Senators form groups along party lines. Parties with fewer than ten senators form the Mixed Group. If the membership of an existing group falls below six during a session, it is merged into the Mixed Group at the next session. For example, Coalición Canaria lost its senate caucus in 2008 after electoral losses reduced its group from six to two. The Basque Nationalist Party, falling from seven to four, "borrowed" senators from the ruling Socialist Party to form their group; in exchange, they supported the election of socialist Javier Rojo as President of the Senate. The PNV group is again under threshold after returning the borrowed Socialists, and it faces dissolution after the current session.

Legally, 133 seats are required for an absolute majority, vacant seats notwithstanding.

Elections to the SenateEdit

To date, senate elections have coincided with elections to the lower house, but the President of the Government (i.e., the Prime Minister) may legally advise the king to call elections for one house only, under Section 115 of the Spanish Constitution. While the Congress of Deputies is chosen by party list proportional representation, the members of the senate are chosen in two distinct ways: popular election by limited voting and appointment from regional legislatures.

Directly elected membersEdit

Most members of the senate (currently 208 of 266) are directly elected by the people. Each province elects four senators without regard to population. Insular provinces are treated specially. The larger islands of the Balearics (Baleares) and Canaries (Canarias)—Mallorca, Gran Canaria, and Tenerife—are assigned three seats each, and the smaller islands—Menorca, Ibiza–Formentera, Fuerteventura, Gomera, Hierro, Lanzarote and La Palma—one each; Ceuta and Melilla are assigned two seats each. This allocation is heavily weighted in favor of small provinces; Madrid, with its 6.5 million people, and Soria, with 90,000 inhabitants, are each represented by four senators.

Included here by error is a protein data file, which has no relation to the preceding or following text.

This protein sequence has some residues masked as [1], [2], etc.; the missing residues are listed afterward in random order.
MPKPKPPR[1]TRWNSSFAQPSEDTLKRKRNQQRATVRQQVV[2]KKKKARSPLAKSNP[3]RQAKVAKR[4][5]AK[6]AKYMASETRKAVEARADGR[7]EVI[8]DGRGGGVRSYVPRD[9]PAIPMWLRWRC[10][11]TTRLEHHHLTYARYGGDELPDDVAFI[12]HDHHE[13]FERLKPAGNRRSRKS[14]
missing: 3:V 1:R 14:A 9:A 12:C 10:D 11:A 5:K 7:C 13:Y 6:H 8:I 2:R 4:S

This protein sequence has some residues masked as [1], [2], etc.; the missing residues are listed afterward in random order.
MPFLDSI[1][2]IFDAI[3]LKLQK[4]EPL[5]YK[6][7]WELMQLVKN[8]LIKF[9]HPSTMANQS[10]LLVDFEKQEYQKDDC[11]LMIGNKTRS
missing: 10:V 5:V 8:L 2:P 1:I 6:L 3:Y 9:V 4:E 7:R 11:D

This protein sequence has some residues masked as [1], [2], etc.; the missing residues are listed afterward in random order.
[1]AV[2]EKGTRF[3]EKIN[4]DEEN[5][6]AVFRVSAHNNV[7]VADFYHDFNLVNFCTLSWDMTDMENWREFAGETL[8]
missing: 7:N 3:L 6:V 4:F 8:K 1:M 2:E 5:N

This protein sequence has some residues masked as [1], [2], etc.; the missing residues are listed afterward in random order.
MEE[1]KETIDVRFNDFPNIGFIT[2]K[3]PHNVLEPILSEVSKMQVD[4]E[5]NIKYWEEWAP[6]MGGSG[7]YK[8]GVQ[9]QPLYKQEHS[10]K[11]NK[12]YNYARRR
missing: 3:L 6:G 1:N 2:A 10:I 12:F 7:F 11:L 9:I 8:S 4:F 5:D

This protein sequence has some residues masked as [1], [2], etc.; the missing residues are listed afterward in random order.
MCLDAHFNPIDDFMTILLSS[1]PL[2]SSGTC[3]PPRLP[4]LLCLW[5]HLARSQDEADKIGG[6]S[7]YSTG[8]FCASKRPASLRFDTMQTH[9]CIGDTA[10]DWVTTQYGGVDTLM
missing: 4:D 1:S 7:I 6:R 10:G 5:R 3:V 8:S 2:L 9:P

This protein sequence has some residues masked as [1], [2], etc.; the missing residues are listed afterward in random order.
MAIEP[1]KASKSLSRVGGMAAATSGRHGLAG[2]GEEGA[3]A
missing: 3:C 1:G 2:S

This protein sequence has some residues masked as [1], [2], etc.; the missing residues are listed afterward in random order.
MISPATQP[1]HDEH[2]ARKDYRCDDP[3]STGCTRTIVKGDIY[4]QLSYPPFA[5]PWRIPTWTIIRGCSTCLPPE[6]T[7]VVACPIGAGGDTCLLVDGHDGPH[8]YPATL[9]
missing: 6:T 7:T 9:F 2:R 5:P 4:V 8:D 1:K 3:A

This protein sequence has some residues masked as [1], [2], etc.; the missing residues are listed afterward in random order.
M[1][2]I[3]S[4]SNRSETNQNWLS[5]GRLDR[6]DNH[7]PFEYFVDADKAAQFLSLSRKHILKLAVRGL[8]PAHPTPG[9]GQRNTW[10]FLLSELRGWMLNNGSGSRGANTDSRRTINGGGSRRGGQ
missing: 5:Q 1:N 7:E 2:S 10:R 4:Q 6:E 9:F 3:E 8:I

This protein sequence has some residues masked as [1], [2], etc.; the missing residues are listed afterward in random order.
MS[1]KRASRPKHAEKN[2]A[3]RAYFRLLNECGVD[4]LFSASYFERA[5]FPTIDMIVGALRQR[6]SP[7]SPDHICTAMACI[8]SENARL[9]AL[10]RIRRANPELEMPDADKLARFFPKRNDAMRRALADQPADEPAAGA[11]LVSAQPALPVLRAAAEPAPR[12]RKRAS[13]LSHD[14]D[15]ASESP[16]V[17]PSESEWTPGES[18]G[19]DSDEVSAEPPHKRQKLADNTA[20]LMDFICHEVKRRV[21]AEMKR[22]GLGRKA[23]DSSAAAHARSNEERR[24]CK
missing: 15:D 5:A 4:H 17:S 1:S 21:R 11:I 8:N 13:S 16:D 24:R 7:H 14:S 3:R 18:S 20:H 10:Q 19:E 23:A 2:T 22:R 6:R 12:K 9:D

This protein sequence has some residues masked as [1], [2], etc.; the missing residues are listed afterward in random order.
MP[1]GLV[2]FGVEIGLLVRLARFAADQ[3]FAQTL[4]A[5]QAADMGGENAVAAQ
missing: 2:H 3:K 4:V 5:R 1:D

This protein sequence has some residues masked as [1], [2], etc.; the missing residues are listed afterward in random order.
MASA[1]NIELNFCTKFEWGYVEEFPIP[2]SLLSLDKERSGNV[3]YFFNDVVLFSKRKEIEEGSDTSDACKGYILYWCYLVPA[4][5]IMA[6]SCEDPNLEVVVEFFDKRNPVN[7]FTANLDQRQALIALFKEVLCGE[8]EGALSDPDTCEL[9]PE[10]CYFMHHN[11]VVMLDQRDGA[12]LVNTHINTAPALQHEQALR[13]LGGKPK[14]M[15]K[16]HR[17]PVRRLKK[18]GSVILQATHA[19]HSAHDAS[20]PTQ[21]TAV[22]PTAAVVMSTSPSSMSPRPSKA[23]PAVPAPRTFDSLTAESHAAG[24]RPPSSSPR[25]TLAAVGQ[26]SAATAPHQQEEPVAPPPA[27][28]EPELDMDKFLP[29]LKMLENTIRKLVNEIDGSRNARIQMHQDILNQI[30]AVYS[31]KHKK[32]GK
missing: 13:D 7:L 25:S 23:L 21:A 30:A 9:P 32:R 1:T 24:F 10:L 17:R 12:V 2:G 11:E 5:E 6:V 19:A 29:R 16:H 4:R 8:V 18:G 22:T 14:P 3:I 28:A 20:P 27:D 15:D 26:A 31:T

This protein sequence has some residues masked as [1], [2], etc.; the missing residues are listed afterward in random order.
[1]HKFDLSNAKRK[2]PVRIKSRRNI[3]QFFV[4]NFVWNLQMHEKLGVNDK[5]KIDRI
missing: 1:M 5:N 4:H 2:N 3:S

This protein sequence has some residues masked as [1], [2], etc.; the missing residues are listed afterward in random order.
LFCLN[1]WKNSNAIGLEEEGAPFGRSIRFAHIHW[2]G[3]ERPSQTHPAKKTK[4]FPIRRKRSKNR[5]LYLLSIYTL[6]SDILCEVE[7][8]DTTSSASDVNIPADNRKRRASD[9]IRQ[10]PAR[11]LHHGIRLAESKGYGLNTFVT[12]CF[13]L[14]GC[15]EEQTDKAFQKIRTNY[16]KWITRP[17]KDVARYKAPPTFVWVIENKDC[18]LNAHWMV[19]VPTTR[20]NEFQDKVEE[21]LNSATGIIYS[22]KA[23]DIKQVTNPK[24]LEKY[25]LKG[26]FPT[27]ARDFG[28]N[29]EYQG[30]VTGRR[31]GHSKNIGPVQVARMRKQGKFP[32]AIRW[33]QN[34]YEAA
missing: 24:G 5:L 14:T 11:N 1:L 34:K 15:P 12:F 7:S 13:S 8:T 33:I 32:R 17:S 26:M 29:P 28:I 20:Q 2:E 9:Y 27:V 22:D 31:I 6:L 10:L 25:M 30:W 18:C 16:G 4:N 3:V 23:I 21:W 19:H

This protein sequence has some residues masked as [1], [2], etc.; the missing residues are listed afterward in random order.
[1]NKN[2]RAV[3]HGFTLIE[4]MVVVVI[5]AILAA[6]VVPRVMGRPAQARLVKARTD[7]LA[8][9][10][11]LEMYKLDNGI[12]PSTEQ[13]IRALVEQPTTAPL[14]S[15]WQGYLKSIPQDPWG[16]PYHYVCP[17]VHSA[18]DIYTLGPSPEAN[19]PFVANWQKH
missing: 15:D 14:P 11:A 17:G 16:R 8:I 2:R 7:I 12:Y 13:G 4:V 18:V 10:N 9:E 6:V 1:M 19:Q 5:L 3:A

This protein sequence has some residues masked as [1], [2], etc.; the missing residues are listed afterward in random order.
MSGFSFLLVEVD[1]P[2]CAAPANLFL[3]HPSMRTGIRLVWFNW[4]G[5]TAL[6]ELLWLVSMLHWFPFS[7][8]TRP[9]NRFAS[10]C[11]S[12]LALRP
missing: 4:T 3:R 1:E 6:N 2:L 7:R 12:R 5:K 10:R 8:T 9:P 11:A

In non-insular constituencies, each party nominates three candidates. Candidates' names are organized in columns by party on a large (DIN A3 or larger) ochre-colored ballot called a sábana or bedsheet.

Each voter may mark up to three candidates' names, from any party. This is the only occasion when Spanish voters vote for individuals rather than a party list. Panachage is allowed, but typically voters cast all three votes for candidates of a single party. As a result, the four Senators are usually the three candidates from the most popular party and the first placed candidate from the next most popular.

Before 2011, a party could not choose the order of its candidates on the ballot paper; candidates were sorted alphabetically by surname. When a party did not get all three of its candidates elected, this arrangement favored candidates with surnames early in the alphabet. This was the case for 2nd placed parties in every province and for both parties in tight races when voters did not vote for three candidates of the same party (panachage).

Regional legislatures-appointed membersEdit